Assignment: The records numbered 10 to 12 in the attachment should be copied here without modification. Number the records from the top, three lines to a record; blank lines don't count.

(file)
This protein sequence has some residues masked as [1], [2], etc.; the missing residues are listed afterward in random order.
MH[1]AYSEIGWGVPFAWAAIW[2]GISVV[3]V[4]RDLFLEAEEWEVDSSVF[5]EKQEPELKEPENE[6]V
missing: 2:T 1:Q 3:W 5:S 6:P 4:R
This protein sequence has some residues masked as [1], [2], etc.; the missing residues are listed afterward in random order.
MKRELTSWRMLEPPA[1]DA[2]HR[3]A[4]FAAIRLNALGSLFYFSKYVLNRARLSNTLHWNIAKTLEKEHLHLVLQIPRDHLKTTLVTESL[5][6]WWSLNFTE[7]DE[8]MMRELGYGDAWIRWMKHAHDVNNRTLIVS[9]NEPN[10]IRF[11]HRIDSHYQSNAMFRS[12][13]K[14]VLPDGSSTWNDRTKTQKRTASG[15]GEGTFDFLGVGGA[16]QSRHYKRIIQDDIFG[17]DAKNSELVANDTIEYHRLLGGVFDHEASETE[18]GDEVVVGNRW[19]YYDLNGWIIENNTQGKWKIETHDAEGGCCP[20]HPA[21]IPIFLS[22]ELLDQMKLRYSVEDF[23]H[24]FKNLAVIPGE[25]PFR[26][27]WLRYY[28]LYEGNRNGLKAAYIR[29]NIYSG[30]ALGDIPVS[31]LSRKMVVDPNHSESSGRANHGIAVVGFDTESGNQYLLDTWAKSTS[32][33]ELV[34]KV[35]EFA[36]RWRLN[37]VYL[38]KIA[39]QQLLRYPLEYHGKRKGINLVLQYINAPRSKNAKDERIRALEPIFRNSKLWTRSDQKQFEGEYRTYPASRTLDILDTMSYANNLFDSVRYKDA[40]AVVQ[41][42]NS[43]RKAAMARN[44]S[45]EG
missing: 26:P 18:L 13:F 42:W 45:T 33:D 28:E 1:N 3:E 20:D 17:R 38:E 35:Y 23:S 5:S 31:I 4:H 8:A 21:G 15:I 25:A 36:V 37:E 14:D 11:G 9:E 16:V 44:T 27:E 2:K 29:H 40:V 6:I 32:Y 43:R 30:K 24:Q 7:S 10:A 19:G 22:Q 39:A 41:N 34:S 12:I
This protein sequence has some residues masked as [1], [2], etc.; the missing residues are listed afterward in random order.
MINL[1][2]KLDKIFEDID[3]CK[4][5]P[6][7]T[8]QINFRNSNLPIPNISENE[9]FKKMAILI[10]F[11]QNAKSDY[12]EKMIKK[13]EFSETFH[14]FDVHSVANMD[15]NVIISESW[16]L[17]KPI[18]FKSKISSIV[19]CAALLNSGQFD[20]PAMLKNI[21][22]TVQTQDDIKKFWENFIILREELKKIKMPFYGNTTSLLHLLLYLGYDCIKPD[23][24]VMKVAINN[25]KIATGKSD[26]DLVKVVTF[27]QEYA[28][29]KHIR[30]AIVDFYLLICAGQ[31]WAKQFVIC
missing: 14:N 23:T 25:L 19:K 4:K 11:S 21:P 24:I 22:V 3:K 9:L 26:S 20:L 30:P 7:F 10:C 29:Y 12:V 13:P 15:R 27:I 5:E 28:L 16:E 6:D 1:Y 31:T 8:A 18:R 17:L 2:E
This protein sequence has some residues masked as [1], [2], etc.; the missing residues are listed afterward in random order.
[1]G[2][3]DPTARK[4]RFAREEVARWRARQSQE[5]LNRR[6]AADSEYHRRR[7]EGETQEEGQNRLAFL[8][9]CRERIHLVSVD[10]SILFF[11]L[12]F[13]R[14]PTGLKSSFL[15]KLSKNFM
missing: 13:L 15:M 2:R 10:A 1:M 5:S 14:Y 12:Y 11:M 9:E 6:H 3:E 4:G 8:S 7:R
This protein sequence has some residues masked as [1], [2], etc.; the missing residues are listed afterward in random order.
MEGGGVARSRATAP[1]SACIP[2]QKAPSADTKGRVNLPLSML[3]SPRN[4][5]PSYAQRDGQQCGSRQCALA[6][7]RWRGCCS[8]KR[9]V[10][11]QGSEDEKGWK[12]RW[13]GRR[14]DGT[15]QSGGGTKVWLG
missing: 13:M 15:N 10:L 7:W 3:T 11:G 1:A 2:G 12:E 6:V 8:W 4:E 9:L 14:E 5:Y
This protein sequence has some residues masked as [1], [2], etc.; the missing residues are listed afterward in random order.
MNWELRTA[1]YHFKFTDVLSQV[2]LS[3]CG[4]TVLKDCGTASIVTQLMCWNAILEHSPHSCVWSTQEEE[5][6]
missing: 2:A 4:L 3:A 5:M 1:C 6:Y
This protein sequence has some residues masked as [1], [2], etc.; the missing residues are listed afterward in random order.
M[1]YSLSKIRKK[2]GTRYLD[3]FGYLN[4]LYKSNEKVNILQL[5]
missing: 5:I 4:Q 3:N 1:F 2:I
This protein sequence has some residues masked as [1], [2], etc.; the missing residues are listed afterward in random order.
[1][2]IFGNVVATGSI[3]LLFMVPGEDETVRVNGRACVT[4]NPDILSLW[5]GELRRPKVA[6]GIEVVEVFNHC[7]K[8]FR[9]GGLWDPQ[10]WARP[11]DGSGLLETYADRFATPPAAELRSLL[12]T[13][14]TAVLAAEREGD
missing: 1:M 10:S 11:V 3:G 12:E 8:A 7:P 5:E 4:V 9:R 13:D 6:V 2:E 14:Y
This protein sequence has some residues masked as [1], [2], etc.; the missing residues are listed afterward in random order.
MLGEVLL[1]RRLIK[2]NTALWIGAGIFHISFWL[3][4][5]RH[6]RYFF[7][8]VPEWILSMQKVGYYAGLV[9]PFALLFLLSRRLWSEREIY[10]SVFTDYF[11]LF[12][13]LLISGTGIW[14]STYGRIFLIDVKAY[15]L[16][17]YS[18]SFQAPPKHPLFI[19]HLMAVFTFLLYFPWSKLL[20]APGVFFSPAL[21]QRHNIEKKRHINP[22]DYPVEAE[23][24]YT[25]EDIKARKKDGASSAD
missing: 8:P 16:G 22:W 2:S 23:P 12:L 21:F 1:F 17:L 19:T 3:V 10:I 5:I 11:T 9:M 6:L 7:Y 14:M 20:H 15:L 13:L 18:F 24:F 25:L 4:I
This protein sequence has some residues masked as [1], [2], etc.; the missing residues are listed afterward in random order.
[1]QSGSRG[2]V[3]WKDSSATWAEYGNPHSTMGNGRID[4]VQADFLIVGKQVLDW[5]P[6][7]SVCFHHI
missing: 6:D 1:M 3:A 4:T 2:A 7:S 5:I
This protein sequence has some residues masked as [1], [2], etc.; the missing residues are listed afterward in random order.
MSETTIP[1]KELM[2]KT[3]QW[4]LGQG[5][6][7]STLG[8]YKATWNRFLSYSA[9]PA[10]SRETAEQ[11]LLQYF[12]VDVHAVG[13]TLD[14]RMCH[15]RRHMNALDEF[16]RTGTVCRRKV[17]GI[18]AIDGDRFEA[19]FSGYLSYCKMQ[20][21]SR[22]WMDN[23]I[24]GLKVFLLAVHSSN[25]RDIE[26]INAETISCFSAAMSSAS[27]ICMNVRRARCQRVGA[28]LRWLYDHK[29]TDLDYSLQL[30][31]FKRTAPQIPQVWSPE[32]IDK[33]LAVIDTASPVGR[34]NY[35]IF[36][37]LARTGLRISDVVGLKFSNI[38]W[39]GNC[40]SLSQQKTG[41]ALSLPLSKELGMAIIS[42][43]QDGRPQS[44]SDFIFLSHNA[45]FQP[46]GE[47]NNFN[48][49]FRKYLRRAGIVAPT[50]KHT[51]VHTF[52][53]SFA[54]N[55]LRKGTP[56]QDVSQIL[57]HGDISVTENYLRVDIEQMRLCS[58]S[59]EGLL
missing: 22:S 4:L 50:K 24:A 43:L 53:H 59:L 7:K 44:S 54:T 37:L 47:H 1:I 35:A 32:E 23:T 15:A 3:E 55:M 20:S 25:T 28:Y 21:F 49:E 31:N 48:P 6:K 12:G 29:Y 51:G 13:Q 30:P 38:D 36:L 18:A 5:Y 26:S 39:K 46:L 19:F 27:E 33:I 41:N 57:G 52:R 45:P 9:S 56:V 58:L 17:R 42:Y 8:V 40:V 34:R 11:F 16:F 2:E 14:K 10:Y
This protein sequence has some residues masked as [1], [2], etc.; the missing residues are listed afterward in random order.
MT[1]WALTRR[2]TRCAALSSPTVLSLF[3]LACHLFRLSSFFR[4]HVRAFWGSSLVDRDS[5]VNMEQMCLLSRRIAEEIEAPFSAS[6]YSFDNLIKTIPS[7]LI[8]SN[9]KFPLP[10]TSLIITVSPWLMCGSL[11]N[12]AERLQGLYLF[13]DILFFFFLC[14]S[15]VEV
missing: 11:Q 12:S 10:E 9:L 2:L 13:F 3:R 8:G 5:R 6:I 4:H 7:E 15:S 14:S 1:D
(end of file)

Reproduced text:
This protein sequence has some residues masked as [1], [2], etc.; the missing residues are listed afterward in random order.
[1]QSGSRG[2]V[3]WKDSSATWAEYGNPHSTMGNGRID[4]VQADFLIVGKQVLDW[5]P[6][7]SVCFHHI
missing: 6:D 1:M 3:A 4:T 2:A 7:S 5:I
This protein sequence has some residues masked as [1], [2], etc.; the missing residues are listed afterward in random order.
MSETTIP[1]KELM[2]KT[3]QW[4]LGQG[5][6][7]STLG[8]YKATWNRFLSYSA[9]PA[10]SRETAEQ[11]LLQYF[12]VDVHAVG[13]TLD[14]RMCH[15]RRHMNALDEF[16]RTGTVCRRKV[17]GI[18]AIDGDRFEA[19]FSGYLSYCKMQ[20][21]SR[22]WMDN[23]I[24]GLKVFLLAVHSSN[25]RDIE[26]INAETISCFSAAMSSAS[27]ICMNVRRARCQRVGA[28]LRWLYDHK[29]TDLDYSLQL[30][31]FKRTAPQIPQVWSPE[32]IDK[33]LAVIDTASPVGR[34]NY[35]IF[36][37]LARTGLRISDVVGLKFSNI[38]W[39]GNC[40]SLSQQKTG[41]ALSLPLSKELGMAIIS[42][43]QDGRPQS[44]SDFIFLSHNA[45]FQP[46]GE[47]NNFN[48][49]FRKYLRRAGIVAPT[50]KHT[51]VHTF[52][53]SFA[54]N[55]LRKGTP[56]QDVSQIL[57]HGDISVTENYLRVDIEQMRLCS[58]S[59]EGLL
missing: 22:S 4:L 50:K 24:A 43:L 53:H 59:L 7:K 44:S 54:T 37:L 47:H 1:I 35:A 32:E 23:T 15:A 3:E 55:M 20:S 25:T 28:Y 21:F 49:E 31:N 48:P 6:K 12:G 29:Y 51:G 13:Q 30:P 38:D 36:L 18:A 5:Y 26:S 39:K 46:L 19:F 27:E 33:I 41:N 57:G 52:R 45:P 9:S 56:V 58:L 17:R 42:Y 8:V 40:V 34:R 11:F 16:F 2:E 14:K 10:Y
This protein sequence has some residues masked as [1], [2], etc.; the missing residues are listed afterward in random order.
MT[1]WALTRR[2]TRCAALSSPTVLSLF[3]LACHLFRLSSFFR[4]HVRAFWGSSLVDRDS[5]VNMEQMCLLSRRIAEEIEAPFSAS[6]YSFDNLIKTIPS[7]LI[8]SN[9]KFPLP[10]TSLIITVSPWLMCGSL[11]N[12]AERLQGLYLF[13]DILFFFFLC[14]S[15]VEV
missing: 11:Q 12:S 10:E 9:L 2:L 13:F 3:R 8:G 5:R 6:I 4:H 7:E 15:S 14:S 1:D